Over time, Logan learned to carry his fear. He learned to swallow it, deny it, live with it. His accounts of faces in windows and footprints on floors, of sounds at night and doors opening and closing on their own, of being followed or tracked or who-knows-what-else, had all been brushed off so many times by his parents and teachers and adults of any kind that sometimes Logan wondered what was real and what was imaginary.

But his sister had died. That happened. And ever since, Logan was about one floorboard creak away from certainty that someone, somewhere, was out to get him too.


His parents didn't know it, but Logan kept a flashlight hidden under his pillow. The switch to the ceiling light was all the way across the room, and he would have had to get up out of bed to turn it on. That was unacceptable. So Logan sat, now, back to the wall, covered in blankets up to his neck, and his hand braced the flashlight against his cheek to steady the beam of light as he swept it around each corner of the room.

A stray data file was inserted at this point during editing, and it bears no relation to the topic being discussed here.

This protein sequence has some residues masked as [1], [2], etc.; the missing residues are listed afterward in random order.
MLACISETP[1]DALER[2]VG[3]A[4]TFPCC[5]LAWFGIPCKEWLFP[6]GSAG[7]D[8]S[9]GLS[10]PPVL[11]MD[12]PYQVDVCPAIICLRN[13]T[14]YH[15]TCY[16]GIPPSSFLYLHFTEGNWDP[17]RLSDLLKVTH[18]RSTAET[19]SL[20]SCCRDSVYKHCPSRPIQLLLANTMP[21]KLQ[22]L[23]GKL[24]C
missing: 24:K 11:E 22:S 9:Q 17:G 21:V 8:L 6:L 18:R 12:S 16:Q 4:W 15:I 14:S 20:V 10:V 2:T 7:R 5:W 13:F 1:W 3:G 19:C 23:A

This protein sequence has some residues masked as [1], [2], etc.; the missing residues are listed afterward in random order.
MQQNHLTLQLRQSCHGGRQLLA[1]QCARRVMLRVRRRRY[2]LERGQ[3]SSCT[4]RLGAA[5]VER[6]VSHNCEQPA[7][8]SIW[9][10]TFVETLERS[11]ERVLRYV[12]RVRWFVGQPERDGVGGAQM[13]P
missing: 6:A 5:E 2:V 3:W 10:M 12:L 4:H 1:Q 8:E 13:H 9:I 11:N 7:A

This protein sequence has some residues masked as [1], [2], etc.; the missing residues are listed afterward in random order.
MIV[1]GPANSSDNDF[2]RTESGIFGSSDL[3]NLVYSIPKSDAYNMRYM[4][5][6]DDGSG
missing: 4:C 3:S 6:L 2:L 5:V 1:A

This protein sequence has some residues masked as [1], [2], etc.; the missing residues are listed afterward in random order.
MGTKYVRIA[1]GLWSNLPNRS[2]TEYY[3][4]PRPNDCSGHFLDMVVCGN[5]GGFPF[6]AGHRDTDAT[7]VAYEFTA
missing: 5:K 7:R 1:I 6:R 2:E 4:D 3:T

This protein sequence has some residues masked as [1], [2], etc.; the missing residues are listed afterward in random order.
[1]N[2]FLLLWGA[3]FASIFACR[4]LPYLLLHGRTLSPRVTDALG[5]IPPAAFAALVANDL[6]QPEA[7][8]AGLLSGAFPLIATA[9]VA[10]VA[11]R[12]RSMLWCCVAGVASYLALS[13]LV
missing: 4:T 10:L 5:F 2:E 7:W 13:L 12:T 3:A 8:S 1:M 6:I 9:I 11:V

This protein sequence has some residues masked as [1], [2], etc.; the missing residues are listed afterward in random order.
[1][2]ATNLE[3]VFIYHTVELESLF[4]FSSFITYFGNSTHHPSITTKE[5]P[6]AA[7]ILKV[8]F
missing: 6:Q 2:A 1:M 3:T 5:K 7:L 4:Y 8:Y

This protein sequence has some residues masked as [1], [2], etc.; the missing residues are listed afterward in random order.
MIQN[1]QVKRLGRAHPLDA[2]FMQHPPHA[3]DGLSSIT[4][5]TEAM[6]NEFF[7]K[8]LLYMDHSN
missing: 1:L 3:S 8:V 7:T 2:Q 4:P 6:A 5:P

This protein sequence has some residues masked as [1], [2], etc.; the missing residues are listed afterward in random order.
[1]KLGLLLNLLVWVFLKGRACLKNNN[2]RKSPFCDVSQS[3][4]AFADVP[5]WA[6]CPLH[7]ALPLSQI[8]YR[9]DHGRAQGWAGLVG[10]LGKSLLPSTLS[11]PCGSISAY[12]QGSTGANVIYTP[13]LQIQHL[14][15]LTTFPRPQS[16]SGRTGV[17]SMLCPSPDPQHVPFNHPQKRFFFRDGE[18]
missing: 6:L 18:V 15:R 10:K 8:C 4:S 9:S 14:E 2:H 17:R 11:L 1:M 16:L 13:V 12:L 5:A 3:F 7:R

There was nothing immediately out of the ordinary, except for the opened window. No mud on the floor, no stuff out of place ...

He turned the flashlight around, pointing the unlit end of it away from him, and flipped a switch along its handle. The main light turned off, and out of its other end, the violet haze of a black light began to glow.

Black lights were useful. They revealed lint, smudges, blood, traces not seen by the unaided eye ... and most importantly to Logan, they showed nanodust. There wasn't a Marked person around who didn't leave a cloud of it behind.